By Avner Friedmann
In the Parshah of this week, Yaakov is traveling back from Choran to Canaan with his family and entourage. We are told that he was apprehensive on hearing the news that his brother Esav was marching to meet him with an army of 400 men. Yaakov assumed that Esav planned to carry out his threat to murder him. The Torah tells us that= “Yaakov became very frightened, and it distressed him.”
Now, why was a Tzaddik like Yaakov so frightened? Originally, when he left Canaan, HaShem promised that He would protect him, as it states: “Behold, I am with you; I will guard you wherever you go and I will return you to this land, for I will not forsake you”. Moreover, he had just received similar promises of protection from Hashem prior to leaving Choran, as scripture states: “Return to the land of your fathers…and I will be with you“. The Talmud tells us that he was frightened despite HaShem’s promise. He thought to himself: “I am afraid lest a sin caused me to lose this protection.”
Still and all, we need to understand what frightened him. Was he afraid that Esav would cause him physical harm? Both the Torah itself and the Midrash, inform us of Yaakov’s incredible strength. However, it could be said that Esav, who was also Yitzchak’s son and Yaakov’s twin brother, also possessed great strength. Nonetheless, why was Yaakov so frightened?
Now, several reasons have been suggested for Yaakov’s fear. We will mention only a few:
1) According to Rashi, he was frightened of being killed and distressed over the possibility of killing “others” in self-defense and in defense of his family. The “others” referred to here are not necessarily only Esav’s 400 soldiers. It also refers to the descendents of Esav. As we know, several important converts, such as Onkolus, whose translation of Torah we still study to this very day, were descendents of Esav.
2) According to the Holy Zohar, it was HaShem who instilled this fear in him, because HaShem truly desires the prayers of the Tzaddikim. Because of their tremendous humility, the Tzaddikim do not rely on the merit of their good deeds for miracles and Divine salvation. Rather, they rely on eliciting HaShem’s mercies through good deeds, heartfelt prayers and supplications.
3) Tzaddikim have no fear of the brute strength of their opponents. They realize that the only true security comes from placing one’s trust completely in HaShem. Thus, the Zohar cites three possible reasons for Yaakov’s fear:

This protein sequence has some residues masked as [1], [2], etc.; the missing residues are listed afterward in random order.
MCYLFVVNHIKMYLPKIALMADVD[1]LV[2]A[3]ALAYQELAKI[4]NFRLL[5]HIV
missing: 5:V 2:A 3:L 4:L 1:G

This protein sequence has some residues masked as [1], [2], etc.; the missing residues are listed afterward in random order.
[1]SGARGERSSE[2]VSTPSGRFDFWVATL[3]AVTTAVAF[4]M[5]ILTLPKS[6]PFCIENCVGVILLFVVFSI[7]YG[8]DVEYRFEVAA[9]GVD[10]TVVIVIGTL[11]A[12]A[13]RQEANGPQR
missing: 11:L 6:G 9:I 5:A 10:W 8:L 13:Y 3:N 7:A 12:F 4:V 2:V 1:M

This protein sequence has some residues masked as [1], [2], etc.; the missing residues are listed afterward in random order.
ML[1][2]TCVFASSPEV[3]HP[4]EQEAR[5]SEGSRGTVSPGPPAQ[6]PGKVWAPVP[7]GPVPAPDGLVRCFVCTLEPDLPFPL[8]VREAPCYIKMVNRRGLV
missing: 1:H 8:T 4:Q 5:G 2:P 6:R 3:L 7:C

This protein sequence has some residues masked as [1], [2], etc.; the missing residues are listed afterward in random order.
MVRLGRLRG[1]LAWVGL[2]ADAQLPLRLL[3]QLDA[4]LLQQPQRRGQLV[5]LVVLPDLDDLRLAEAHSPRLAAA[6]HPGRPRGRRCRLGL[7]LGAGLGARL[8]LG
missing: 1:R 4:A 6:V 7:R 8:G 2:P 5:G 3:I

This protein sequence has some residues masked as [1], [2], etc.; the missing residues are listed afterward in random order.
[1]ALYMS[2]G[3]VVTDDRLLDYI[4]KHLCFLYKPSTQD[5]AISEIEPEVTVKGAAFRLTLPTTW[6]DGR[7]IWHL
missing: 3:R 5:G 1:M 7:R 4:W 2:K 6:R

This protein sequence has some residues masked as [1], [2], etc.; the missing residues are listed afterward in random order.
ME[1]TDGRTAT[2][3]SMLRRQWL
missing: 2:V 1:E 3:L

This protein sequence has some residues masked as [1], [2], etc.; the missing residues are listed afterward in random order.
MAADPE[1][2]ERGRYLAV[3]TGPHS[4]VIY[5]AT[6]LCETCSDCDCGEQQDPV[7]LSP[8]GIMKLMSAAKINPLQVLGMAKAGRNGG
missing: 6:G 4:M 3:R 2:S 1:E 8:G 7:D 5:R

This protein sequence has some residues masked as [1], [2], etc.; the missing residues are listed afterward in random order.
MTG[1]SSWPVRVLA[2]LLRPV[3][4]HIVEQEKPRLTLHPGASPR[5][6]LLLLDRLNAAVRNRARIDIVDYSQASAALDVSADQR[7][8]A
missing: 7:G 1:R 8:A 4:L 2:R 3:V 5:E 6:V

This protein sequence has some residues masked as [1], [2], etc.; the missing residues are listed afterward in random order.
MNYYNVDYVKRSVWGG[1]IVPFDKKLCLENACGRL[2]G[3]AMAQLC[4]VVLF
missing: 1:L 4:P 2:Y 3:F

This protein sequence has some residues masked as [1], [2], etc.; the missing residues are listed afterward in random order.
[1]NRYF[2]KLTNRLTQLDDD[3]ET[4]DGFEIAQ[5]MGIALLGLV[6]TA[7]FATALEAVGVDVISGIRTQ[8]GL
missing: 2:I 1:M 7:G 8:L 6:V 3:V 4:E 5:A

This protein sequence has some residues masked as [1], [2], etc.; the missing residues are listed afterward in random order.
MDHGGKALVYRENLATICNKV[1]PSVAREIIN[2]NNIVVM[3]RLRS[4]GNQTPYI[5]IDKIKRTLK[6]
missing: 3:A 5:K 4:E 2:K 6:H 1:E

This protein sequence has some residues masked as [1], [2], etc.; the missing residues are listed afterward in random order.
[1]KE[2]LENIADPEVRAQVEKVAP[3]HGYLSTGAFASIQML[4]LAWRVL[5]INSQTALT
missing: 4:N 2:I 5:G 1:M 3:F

A) While Yaakov was away in Choran for 22 years, he could not fulfill the mitzvah of honoring one’s parents, whereas Esav could. As a matter of fact, this was the only mitzvah that Esav was careful with.
B) Because of having to work so hard for his uncle Lavan in Choran, Yaakov did not have the time or opportunity to learn as much Torah as he would have wanted to, commensurate to his level.
C) Yaakov married two sisters, which would later be forbidden with the giving of the Torah at Mount Sinai.
However, after enumerating the three above reasons, the Zohar explains that they cannot be considered to be actual sins, since they all were permissible under the circumstances.
4) Yaakov became distressed about the fact that he felt frightened, as stated above, “Yaakov became very frightened and it distressed him”. The fear itself is what distressed him because he felt that it was a sign that his level of trust (Bitachon) in HaShem was not as it should be.
The Netivot Shalom asks: Why would Yaakov be fearful, “lest a sin caused him to lose protection”? He explains that trust in HaShem should be under every kind of circumstance, even when a Jew knows he has sinned, as King David states, “Trust in Hashem and do good”. Ramban explains that trust is mentioned first in this verse, before good deeds, to teach us that ultimately trust is independent of good deeds. A Jew should place his trust in HaShem regardless of his level of righteousness. From here we learn that actually, Yaakov had complete trust in HaShem and did not fear physical danger. Rather, what he feared was the corrupting, spiritual influence of Esav’s wickedness.
A Jew should always feel like a son who trusts, under all circumstances, that his father will be merciful with him. He knows that HaShem is absolutely able to save him, no matter what. This feeling itself brings HaShem’s protection, because according to the level of our trust is the level of our salvation. When we nullify and sublimate ourselves to HaShem and truly recognize that “There is nothing besides Him”, no harm can come to us. All judgments disappear and we become fitting vessels for HaShem’s blessings.
As the verse states, “For not because of our righteousness do we pour out our supplications before you, but because of Your great compassion.” If we trust in HaShem’s mercies, we can overcome all our enemies and we will transcend all our troubles. Even if a particular trouble is coming to us, heaven forbid, we may be spared, as King David stated, “Blessed is the man who trusts in HaShem, then HaShem will be his security”
May we have true faith and trust in HaShem and may HaShem protect us and destroy all the enemies of Israel, with the true and complete redemption through our righteous Moshiach, speedily in our times. Amen.
 Ramban on Bereshit 32:8.
 Bereshit 28:15.
 Bereshit 31:3.
 Berachot 4a.
 See examples Bereshit 29:7-11 and in Tanchuma Vayishlach 4.
 Vayishlach 167b.
 Leshem Shvo Ve’achlama, Sefer Hadea, Chelek 3, Droosh 5, anaf 4, Siman 5. And the Malbim- R. Meir Leibush.
 Psalms 37:3.
 In Sefer Haemuna Vebitachon P. Alef.
 Devarim 4:35.
 Daniel 9:18.
 Rabeinu Yona on Proverbs 3:26.
 Jeremiah 17:7.